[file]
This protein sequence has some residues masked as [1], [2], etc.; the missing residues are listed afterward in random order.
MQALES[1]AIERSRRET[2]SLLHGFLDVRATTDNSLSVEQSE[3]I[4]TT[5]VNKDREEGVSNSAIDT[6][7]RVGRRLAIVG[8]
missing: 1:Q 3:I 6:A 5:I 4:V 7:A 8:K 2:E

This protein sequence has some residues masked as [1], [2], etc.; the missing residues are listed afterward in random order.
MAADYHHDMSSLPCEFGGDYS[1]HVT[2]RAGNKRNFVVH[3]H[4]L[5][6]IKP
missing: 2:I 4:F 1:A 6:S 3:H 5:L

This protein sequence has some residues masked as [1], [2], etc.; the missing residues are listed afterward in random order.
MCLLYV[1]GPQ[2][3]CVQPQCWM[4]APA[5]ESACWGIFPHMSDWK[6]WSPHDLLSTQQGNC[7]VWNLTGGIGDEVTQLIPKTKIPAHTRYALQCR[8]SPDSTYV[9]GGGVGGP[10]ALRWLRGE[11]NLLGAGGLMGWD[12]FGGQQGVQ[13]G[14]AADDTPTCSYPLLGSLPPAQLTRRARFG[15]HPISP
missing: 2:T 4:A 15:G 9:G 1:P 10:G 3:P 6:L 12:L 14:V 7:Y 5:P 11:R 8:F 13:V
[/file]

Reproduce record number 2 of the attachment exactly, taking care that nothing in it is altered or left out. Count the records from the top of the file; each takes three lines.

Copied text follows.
This protein sequence has some residues masked as [1], [2], etc.; the missing residues are listed afterward in random order.
MAADYHHDMSSLPCEFGGDYS[1]HVT[2]RAGNKRNFVVH[3]H[4]L[5][6]IKP
missing: 2:I 4:F 1:A 6:S 3:H 5:L